We got to the town of Rio Mayo at about 8 pm – early for us; we had planned to go on, but decided the next town was just too far, we would have arrived at 11 pm, had to press all the plants and set up the dryer – we wouldn’t have finished until the next morning! So we had plenty of time to get all the collections organised and drying (we always dry plants in the field on a rack over two heaters – we had a picture of this in the blog from last year!). I had collected a tiny little tobacco, Nicotiana acaulis, in the dry steppe near the park, and when we found it in the morning, the flowers were closed. Putting in the press though revealed open flowers – this species flowers at night, and is probably pollinated by moths. The flowers smelled very sweet as well. So all is well with the plants, they are happily drying, we are resting up for another marathon drive tomorrow – then some more fertile collecting in the Andes….. we are leaving the Benthamiella behind, but there are Solanum species to come!

Nicotiana_acaulis_MG_3654.JPG

Nicotiana acaulis – this tiny species grows like a strawberry and throws out runners that develop into small plantlets in loose soil around lakes and along roads

0

Estancia La Leona was just as lovely in the morning as last night. It has had an interesting history – the estancia was the ferry point for sending sheep on balsa rafts down the Rio Santa Cruz to San Julian – 200 head of sheep to a raft, imagine! The station developed into a buzzing meeting point, and all kinds came through, including, it is said, Butch Cassidy and the Sundance Kid on their way north after robbing a bank in Rio Gallegos. Today it is run as a stop on tours between Calafate and Chalten – the lemon pie looked amazing!

LaLeona_IMG_3404.JPG

La Leona from the bridge over the river - imagine carrying sheep on rafts down this!

 

Shortly after passing the eastern edge of Lago Viedma – another one of these lakes of an unreal blue – we began our day on gravel roads. Out in the desert steppe again, we made a stop to collect a couple of things and lo and behold what did Franco find along the road in the construction loose banks but Nicotiana ameghinoi – sounds a bit like an anti-climax, but this plant is a real find. The last monographer of the genus Nicotiana, Thomas Goodspeed, had never seen it in the field, its chromosome number is not known and we have never included it in any of our phylogenetic work on the genus. Goodspeed speculated it would be like another Argentine species, Nicotiana acaulis, but it is a another matter altogether. The leaves are thick and fleshy and covered with sticky hairs, the flowers obviously open at night and were closed in the morning, but were pale green with brownish petals. It had a thick taproot like a carrot…. It will be great to find out where this belongs in the genus – we collected seed and leaf material for DNA sequencing, so a bit of lab work and we should have a better idea.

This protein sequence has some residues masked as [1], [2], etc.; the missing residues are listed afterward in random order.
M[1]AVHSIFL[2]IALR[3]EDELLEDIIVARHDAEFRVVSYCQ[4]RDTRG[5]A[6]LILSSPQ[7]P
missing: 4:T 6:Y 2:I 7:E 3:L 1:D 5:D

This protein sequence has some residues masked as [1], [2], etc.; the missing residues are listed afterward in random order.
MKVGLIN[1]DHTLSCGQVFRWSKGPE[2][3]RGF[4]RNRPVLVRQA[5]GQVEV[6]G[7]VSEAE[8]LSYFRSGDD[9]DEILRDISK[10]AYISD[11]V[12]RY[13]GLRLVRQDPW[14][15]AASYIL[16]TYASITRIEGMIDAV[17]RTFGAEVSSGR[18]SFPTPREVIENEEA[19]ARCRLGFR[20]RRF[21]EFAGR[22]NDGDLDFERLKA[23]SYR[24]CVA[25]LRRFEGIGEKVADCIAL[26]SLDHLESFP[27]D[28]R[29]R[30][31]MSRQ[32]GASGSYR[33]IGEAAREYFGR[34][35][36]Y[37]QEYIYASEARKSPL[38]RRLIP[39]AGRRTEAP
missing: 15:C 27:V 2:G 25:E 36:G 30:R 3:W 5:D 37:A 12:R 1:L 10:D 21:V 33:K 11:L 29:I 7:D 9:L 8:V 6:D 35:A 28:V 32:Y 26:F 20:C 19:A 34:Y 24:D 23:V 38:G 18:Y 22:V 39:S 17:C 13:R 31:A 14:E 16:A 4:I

Nicotiana_ameghinoi_IMG_3440.JPG

Franco collecting seeds of Nicotiana ameghinoi

 

Along the same road we had another great find – a different Fabiana; Fabiana foliosa. This species has only been collected a few times, and we have been looking for it! There it was, tucked behind a rock where we stopped to look at another population of Petunia patagonica. This little shrub looks a lot like the Fabiana nana we collected at the petrified forest, but has spine-tipped branches and little leaves. At the same place we found a Benthamiella (at last), the common species Benthamiella patagonica. It was turning out to be an amazing day!